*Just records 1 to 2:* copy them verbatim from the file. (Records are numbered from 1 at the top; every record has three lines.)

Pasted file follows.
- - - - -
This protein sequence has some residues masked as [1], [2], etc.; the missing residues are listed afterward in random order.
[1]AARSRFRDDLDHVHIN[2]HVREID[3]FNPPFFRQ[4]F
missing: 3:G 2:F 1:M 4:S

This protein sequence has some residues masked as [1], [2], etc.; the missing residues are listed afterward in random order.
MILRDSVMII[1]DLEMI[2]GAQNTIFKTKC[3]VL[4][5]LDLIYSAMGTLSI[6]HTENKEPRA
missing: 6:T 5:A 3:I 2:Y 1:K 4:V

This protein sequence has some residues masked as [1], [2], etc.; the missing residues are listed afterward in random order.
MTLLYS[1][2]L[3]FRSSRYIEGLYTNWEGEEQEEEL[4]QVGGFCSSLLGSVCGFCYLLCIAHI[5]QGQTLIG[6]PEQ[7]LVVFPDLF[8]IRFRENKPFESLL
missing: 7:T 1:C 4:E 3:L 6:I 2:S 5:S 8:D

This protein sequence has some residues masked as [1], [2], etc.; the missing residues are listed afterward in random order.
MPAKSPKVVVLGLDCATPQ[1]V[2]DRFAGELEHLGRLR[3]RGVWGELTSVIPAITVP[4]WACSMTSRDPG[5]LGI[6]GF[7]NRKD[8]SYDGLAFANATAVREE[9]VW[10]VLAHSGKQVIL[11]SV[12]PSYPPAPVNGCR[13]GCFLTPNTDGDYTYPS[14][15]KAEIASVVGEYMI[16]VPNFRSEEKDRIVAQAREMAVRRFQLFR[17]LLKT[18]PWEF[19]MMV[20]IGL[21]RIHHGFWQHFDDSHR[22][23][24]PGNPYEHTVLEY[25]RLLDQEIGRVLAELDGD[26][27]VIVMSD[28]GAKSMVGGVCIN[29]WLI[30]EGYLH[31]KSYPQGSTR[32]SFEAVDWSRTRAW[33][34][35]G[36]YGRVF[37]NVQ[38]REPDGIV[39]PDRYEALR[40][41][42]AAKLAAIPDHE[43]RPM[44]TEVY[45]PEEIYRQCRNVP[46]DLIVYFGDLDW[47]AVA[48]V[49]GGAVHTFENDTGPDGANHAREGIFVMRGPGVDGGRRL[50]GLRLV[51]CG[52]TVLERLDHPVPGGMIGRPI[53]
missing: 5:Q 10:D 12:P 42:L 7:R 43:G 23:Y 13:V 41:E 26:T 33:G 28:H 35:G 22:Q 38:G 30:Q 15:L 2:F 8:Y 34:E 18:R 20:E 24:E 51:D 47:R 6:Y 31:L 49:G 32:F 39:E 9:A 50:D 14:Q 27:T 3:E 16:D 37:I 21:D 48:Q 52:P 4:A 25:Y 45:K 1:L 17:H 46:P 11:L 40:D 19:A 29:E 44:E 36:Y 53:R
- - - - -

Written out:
This protein sequence has some residues masked as [1], [2], etc.; the missing residues are listed afterward in random order.
[1]AARSRFRDDLDHVHIN[2]HVREID[3]FNPPFFRQ[4]F
missing: 3:G 2:F 1:M 4:S

This protein sequence has some residues masked as [1], [2], etc.; the missing residues are listed afterward in random order.
MILRDSVMII[1]DLEMI[2]GAQNTIFKTKC[3]VL[4][5]LDLIYSAMGTLSI[6]HTENKEPRA
missing: 6:T 5:A 3:I 2:Y 1:K 4:V